Bittersweet, semisweet and white chocolate pieces can be used for baking and cooking, Ho says.

“The smaller the chip, the less intense chocolate you will get in a bite,” she says. “Milk chocolate is better suited for just eating.”

One challenge with inclusions is finding a bakeable white chocolate because of the high amount of milk solids and sugar in it, which means it can caramelize or burn when baking. This isn’t much of a concern for white chocolate chips in a cookie that’s only in the oven for 10-16 minutes, but longer bake times can cause problems.

“If you put it in a bread that is going to bake for 20 to 30 minutes at a high temperature, it’s going to caramelize or burn,” Huelle says. “It’s not impossible, but it’s tough to have a white chocolate that’s bake stable.”

Chocolate coatings vs. compounds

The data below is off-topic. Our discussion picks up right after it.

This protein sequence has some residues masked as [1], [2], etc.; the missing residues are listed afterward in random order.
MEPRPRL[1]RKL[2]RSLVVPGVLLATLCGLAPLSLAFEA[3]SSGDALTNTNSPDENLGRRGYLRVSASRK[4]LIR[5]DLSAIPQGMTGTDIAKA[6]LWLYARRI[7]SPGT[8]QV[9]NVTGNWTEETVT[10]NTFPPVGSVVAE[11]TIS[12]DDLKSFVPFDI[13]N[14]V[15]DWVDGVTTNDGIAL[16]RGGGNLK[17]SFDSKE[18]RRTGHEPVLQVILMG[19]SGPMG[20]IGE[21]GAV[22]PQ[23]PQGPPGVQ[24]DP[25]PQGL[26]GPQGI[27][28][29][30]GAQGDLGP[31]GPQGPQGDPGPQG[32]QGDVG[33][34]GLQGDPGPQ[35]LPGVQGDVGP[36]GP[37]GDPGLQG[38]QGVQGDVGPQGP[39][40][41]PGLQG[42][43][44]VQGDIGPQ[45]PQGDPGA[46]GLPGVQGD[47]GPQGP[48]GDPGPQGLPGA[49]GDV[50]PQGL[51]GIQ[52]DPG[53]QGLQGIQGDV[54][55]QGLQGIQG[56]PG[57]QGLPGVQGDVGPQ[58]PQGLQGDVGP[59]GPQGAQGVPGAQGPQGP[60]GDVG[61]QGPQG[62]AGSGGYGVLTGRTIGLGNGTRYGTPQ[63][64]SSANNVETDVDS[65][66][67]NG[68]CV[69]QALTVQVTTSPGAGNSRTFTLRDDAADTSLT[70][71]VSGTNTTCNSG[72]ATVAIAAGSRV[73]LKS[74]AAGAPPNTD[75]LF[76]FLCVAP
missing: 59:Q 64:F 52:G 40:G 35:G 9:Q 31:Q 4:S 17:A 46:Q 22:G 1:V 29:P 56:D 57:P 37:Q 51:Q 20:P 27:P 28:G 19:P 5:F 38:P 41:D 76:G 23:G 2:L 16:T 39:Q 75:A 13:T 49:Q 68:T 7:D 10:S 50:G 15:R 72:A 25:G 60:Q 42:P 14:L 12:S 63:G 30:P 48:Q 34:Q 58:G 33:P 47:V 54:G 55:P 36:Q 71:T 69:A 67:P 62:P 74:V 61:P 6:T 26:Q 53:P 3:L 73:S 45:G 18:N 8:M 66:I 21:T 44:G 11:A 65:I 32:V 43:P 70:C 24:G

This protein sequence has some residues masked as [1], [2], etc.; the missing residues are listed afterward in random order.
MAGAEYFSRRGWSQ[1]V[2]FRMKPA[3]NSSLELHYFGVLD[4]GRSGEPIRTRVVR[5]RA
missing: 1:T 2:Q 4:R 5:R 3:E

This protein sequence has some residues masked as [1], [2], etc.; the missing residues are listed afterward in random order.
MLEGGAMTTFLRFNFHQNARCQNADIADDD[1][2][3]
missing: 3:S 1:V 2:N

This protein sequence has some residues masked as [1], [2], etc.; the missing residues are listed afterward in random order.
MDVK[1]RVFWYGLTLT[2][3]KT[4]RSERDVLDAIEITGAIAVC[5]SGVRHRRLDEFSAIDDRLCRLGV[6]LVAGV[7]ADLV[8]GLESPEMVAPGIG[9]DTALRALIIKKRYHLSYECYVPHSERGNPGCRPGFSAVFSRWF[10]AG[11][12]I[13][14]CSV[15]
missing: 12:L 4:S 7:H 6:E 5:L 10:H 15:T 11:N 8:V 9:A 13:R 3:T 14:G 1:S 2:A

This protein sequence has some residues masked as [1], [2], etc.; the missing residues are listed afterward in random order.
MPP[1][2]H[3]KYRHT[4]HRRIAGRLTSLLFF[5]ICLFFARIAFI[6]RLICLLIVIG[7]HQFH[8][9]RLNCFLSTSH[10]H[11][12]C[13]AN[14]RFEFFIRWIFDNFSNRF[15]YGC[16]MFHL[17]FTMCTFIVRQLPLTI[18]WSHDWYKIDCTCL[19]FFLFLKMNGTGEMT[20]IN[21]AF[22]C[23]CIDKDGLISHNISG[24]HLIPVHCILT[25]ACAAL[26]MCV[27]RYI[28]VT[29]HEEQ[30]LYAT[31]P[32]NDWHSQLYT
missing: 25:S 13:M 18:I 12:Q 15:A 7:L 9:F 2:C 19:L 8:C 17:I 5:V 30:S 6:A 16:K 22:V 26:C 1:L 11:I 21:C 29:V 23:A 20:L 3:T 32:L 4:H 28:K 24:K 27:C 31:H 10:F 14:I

Bakers have many options when coating or dipping baked goods. Chocolate coatings and compounds are sold in blocks, smaller pieces such as coins and in liquid form.

“Coatings are heavily used in the chocolate confectionery space for applications such as truffles, peanut butter cups and more,” Hadden says. “They are perfect for enrobing, dipping, bottoming, coating and drizzling applications. Whether it’s an ice cream bar enrobed in compound or a hearty nutrition bar bottomed with chocolate, coatings offer endless possibilities.

When working with chocolate coatings, manufacturers must have the proper equipment and expertise for handling the chocolate, which unlike inclusions, often requires melting and tempering.”

Chocolate contains cocoa butter, which requires careful temperature control. It needs to be crystallized properly to avoid fat and sugar bloom and ensure a nice shine and snap.